Version v23.3.0 has been released, introducing three new servers: Craftopia, HYPERCHARGE: Unboxed, and Operation: Harsh Doorstop.
Noteworthy updates in this release include the addition of support for Debian 12, optimizations in gamedig queries, significant refactoring of the details gathering process, and renaming the functions directory to modules. Additionally, various bug fixes have been implemented for pz and hw.
The improvements in this release primarily focus on enhancing the support for an expanding list of game servers, aiming to make the code more scalable. Scalability plays a vital role in ensuring the continued success of this project, as the project’s growth leads to longer development times for improvements. To address this, I am refactoring the code to streamline and expedite the development of LinuxGSM, and I am also increasing the utilization of CI/Pipelines to gather information and conduct thorough testing, thereby improving the quality of LinuxGSM. Furthermore, the ongoing improvements involve exploring methods to gather and store additional information about game servers, such as ports and resource requirements.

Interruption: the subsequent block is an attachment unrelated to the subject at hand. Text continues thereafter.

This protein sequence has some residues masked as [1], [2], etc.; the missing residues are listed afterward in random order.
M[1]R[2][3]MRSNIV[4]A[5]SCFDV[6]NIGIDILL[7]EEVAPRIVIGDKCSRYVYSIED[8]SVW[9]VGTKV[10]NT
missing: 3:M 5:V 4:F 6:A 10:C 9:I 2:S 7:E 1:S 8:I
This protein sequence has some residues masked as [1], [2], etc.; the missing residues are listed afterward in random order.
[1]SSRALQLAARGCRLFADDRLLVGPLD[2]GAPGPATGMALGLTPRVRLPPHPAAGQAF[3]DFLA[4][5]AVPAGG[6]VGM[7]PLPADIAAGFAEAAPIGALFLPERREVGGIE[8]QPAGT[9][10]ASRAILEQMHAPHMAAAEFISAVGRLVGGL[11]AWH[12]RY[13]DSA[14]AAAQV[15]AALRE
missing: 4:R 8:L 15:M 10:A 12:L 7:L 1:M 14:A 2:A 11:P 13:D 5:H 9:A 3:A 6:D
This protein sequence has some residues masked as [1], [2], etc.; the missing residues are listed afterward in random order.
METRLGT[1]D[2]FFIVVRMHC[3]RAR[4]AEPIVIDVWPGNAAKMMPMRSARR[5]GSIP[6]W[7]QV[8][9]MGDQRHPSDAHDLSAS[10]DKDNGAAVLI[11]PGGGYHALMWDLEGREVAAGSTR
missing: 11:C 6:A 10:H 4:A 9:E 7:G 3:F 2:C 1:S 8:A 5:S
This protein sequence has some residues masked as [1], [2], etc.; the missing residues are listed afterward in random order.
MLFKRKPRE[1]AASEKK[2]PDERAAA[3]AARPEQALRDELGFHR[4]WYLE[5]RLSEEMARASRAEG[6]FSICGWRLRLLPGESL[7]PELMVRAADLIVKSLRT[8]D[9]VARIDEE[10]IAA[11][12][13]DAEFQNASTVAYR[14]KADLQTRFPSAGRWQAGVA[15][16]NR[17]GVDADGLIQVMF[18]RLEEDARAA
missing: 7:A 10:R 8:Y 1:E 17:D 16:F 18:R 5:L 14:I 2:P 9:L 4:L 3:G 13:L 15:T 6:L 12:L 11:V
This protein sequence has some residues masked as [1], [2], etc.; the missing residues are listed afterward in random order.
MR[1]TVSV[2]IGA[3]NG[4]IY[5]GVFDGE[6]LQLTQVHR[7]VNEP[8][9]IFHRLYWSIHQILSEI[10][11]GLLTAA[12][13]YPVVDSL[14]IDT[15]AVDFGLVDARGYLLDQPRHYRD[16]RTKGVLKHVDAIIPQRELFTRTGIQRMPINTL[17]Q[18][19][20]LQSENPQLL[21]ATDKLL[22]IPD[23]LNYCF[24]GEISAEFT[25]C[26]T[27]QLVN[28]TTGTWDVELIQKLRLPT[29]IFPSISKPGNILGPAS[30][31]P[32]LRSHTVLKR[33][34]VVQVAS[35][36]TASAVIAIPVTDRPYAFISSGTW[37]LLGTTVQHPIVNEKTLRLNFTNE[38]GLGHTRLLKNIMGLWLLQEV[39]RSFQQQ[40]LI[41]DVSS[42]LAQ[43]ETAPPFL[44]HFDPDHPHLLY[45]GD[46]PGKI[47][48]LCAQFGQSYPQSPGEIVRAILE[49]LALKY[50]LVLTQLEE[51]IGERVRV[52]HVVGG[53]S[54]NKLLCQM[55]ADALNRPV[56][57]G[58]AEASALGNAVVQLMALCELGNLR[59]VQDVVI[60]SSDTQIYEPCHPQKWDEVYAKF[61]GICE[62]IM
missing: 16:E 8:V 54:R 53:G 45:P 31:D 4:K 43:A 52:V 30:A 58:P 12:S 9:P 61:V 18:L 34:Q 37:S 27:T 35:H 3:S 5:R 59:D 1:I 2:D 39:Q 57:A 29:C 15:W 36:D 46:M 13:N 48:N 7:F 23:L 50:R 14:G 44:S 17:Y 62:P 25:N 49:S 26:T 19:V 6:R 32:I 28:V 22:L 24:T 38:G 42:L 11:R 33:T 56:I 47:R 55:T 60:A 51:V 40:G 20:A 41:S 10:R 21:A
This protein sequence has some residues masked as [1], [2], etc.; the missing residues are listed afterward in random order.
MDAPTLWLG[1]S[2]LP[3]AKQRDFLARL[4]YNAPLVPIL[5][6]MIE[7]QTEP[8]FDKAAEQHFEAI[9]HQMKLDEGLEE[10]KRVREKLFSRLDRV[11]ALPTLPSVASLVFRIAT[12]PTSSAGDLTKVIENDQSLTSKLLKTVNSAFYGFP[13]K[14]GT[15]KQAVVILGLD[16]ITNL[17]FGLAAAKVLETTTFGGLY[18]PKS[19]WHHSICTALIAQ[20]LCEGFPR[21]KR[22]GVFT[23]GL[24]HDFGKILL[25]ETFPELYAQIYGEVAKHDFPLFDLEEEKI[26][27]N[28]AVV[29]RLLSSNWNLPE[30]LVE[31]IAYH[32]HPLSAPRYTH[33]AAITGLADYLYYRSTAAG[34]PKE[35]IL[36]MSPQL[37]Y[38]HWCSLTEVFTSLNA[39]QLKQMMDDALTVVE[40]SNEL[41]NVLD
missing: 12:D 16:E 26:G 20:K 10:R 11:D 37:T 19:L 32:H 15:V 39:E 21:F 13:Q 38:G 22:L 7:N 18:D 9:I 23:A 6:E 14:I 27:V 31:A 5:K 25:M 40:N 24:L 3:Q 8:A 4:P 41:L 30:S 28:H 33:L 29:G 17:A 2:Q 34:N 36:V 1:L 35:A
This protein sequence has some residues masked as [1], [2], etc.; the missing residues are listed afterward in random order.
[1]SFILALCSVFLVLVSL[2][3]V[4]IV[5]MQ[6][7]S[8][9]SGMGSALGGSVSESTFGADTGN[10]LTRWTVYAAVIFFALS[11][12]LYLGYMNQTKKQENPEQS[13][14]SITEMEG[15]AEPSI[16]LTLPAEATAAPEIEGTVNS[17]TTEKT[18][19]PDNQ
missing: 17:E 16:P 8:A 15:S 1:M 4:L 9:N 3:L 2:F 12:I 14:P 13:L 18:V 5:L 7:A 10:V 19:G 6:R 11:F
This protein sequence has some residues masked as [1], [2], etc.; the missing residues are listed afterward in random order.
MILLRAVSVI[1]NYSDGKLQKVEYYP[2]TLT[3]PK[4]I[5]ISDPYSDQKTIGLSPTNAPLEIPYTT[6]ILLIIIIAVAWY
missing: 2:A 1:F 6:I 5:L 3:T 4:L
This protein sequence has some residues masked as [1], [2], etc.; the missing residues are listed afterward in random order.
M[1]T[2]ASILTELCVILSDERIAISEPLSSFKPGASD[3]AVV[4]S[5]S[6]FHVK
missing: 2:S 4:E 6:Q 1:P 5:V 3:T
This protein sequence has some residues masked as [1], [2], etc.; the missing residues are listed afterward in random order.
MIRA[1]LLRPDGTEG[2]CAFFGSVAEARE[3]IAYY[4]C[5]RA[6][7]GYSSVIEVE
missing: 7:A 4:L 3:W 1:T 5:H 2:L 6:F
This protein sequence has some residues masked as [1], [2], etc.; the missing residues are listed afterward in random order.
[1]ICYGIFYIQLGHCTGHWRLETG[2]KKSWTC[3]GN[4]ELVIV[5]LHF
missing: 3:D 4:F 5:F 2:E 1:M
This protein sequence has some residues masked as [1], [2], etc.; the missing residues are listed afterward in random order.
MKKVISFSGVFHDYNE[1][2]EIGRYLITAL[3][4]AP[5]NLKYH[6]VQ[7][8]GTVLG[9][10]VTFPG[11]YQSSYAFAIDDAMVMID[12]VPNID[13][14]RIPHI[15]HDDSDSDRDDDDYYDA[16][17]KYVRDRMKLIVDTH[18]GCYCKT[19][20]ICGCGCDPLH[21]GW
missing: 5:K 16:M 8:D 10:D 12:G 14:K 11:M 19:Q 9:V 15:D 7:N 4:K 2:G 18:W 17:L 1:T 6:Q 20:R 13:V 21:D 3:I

In addition, some of you may have noticed my work on a new docker project. This project leverages GitHub Actions automation to generate images and docker-compose files automatically. As you can see, gathering information about game servers is a crucial aspect of this project. It is very time-consuming to manually create new docker images each time a new server is released, so the idea is to have them automatically generated.